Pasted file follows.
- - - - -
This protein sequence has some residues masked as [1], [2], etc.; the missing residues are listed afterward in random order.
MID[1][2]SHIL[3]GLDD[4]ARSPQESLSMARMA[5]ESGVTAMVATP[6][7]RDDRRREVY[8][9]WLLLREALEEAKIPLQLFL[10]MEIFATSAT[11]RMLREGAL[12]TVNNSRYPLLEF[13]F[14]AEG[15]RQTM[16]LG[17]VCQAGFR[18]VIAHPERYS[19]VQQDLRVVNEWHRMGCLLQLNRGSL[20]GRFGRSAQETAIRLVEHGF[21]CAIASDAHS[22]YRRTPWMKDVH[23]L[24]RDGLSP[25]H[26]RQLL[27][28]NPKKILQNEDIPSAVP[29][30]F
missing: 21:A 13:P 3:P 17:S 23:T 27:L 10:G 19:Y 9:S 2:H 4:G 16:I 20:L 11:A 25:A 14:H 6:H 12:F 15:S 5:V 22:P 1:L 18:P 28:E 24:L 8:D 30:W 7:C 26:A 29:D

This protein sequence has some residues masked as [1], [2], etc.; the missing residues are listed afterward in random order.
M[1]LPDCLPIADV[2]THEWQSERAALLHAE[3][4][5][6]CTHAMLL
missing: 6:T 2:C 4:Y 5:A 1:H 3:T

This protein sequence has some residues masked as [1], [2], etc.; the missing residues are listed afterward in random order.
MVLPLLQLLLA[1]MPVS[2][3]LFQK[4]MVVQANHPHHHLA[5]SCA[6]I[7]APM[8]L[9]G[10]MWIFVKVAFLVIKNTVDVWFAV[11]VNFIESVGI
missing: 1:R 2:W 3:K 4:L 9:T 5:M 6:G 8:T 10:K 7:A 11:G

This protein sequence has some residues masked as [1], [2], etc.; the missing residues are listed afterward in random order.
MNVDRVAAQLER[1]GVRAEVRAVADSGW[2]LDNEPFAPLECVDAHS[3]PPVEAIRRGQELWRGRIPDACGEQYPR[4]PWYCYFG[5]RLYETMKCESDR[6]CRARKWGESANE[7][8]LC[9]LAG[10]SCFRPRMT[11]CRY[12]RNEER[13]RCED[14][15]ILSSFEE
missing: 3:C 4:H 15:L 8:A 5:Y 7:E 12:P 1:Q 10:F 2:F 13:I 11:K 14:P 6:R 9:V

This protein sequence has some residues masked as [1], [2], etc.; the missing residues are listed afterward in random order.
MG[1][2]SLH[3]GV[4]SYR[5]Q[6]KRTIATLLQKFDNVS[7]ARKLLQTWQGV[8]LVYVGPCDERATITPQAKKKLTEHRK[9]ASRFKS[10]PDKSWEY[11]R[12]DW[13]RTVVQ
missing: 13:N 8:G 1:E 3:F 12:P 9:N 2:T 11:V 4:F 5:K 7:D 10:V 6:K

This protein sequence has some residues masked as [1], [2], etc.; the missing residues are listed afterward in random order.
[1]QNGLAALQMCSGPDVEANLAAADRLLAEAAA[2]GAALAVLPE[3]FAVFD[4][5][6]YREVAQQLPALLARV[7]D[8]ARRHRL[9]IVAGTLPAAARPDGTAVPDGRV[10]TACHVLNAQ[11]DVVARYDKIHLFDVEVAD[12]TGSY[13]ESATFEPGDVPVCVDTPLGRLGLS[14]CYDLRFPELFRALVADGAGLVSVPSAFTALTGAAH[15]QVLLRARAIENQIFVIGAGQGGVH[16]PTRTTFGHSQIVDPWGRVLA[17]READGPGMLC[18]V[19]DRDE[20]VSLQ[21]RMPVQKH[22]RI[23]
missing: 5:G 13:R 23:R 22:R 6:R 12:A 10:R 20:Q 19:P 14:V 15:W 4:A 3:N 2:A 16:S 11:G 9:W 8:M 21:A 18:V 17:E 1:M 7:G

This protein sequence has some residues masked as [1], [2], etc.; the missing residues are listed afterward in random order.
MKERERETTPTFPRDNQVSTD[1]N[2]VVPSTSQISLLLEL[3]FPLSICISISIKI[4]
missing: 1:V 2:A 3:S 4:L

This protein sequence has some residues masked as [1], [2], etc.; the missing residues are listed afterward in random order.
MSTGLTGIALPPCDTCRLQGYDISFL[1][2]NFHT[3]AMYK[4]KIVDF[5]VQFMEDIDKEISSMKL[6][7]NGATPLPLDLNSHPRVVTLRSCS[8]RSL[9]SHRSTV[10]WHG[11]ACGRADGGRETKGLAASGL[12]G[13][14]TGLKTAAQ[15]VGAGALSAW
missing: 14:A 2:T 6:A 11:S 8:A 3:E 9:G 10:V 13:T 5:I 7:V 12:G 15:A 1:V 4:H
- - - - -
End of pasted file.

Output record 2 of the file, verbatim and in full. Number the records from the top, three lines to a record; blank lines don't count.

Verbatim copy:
This protein sequence has some residues masked as [1], [2], etc.; the missing residues are listed afterward in random order.
M[1]LPDCLPIADV[2]THEWQSERAALLHAE[3][4][5][6]CTHAMLL
missing: 6:T 2:C 4:Y 5:A 1:H 3:T